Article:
Credit card thieves could strike without even a touch

With worry about the various means in which identity thieves can obtain credit card information near-omnipresent, it should be of no surprise that new means of hijacking card data are constantly arising. One of the benefits of most POS payment processing terminals is the implied presence of a skilled operator who can help ensure a transaction is made correctly. But one threat to this could be the presence of swipeless cards that can unwittingly transmit data. Some disturbing recent items in the news show the alarming gap in security that can be created by these cards without customers knowing, and why it pays to think twice about card security.

To start, there's the knowledge that using easily-acquired  devices like a card reader or a phone app, a criminal could swiftly swipe all the data needed to make a payment through the measly protection provided by clothing fabric or wallet leather. An article in Forbes recently detailed a demonstration at a hacking convention in which a credit card was cloned and used to make a fraudulent payment within minutes, all with relatively inexpensive equipment. Though these newer cards actually include a code system to cut off hackers that try to make unauthorized purchases, it's enough to put merchants on edge: how can you convince customers their cards are safe with you when they might not be safe in their own wallets? The aforementioned app, according to MoneyTalks News, could supposedly allow data to be stolen from mere inches away.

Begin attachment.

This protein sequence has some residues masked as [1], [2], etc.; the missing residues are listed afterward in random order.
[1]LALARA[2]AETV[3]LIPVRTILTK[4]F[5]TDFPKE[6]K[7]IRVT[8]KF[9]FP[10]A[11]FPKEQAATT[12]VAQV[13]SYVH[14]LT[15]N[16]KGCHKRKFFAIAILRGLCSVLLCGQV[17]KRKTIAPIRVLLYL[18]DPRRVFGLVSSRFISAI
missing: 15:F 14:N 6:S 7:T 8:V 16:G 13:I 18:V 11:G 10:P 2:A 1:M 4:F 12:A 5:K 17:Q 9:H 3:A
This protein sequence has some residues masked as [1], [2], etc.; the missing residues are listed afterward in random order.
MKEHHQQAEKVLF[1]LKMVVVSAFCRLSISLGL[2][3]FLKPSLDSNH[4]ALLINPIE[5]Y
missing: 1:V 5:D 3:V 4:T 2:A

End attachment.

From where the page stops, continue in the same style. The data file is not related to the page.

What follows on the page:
Though it's important not to sow panic, it's also increasingly necessary to consider the flaws in different types of credit cards. Non-chip cards certainly aren't immune to fraud, but they may provide some basic checks that more "advanced" cards haven't considered. 

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